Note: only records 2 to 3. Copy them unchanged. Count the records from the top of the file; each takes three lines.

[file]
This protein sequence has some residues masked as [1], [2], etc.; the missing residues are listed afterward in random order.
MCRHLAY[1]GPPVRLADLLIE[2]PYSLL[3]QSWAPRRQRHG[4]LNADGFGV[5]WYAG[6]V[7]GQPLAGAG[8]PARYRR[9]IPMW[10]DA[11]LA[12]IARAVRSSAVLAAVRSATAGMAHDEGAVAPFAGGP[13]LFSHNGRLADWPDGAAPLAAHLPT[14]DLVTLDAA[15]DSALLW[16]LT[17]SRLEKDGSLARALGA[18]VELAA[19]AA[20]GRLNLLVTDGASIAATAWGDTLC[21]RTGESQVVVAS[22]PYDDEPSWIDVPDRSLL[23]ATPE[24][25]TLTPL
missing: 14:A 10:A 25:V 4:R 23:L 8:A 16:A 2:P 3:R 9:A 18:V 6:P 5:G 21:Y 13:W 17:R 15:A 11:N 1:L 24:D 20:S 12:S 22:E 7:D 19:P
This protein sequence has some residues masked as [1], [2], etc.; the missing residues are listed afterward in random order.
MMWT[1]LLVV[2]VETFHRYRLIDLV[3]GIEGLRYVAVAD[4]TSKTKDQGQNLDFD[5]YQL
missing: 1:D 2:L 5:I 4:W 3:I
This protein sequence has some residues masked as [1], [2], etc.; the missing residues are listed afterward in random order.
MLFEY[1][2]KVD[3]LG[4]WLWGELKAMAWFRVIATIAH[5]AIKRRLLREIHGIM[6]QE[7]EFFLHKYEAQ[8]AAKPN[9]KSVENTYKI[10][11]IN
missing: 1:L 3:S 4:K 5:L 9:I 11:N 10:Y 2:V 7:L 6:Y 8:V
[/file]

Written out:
This protein sequence has some residues masked as [1], [2], etc.; the missing residues are listed afterward in random order.
MMWT[1]LLVV[2]VETFHRYRLIDLV[3]GIEGLRYVAVAD[4]TSKTKDQGQNLDFD[5]YQL
missing: 1:D 2:L 5:I 4:W 3:I
This protein sequence has some residues masked as [1], [2], etc.; the missing residues are listed afterward in random order.
MLFEY[1][2]KVD[3]LG[4]WLWGELKAMAWFRVIATIAH[5]AIKRRLLREIHGIM[6]QE[7]EFFLHKYEAQ[8]AAKPN[9]KSVENTYKI[10][11]IN
missing: 1:L 3:S 4:K 5:L 9:I 11:N 10:Y 2:V 7:L 6:Y 8:V